Thesis defense Joke Kalisvaart (Donders Series 126)
9 October 2013
Promotor: Prof.dr. A.J. van Opstal
Visual ambiguity in perception and action
When looking around in daily life, we perceive the world around us as stable and unambiguous. Sometimes, however, we come across a situation in which what we see can be interpreted in different ways. When this happens, the brain has to choose a certain interpretation from the possible options. In my thesis, I describe 4 studies in which we investigated human behavior when presented with several types of ambiguity.
Ambiguity can take different forms. Figures can be ambiguous in itself, but ambiguity can also arise when the left and the right eye are presented with distinctly different images. Unable to fuse the two images into a single 3D percept, the brain then chooses one percept to perceive and suppresses the other and switches the dominant percept every few seconds; a phenomenon known as binocular rivalry. Ambiguity has much in common with visual decision making. When the targets for an eye movement are equally likely, ambiguity also arises.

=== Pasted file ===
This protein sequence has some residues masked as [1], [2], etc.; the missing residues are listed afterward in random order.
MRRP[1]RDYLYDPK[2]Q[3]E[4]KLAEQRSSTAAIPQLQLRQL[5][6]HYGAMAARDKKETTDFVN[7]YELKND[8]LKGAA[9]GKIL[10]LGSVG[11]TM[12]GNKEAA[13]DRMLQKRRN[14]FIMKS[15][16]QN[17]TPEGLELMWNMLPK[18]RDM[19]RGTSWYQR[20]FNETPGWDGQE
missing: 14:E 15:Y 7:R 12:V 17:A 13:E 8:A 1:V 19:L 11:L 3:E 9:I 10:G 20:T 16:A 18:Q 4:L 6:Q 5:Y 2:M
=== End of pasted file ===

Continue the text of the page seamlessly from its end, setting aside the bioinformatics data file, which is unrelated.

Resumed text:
In the first two studies, we investigated ambiguity in the relation to decision making. Visual decision making and binocular rivalry are usually described with very different models. We propose a combined model featuring key elements from common decision making models and binocular rivalry models and show that such a model is able to predict human behavior in both ambiguous and unambiguous decision making.
In the last two studies, we studied the effect of saccades on binocular rivalry. By comparing the effect of saccades on the rivalry process with the situation in which the stimulus moved instead of the eye, we found that saccades elicit a form of onset rivalry, and that rivalry is modulated by extraretinal eye movement signals.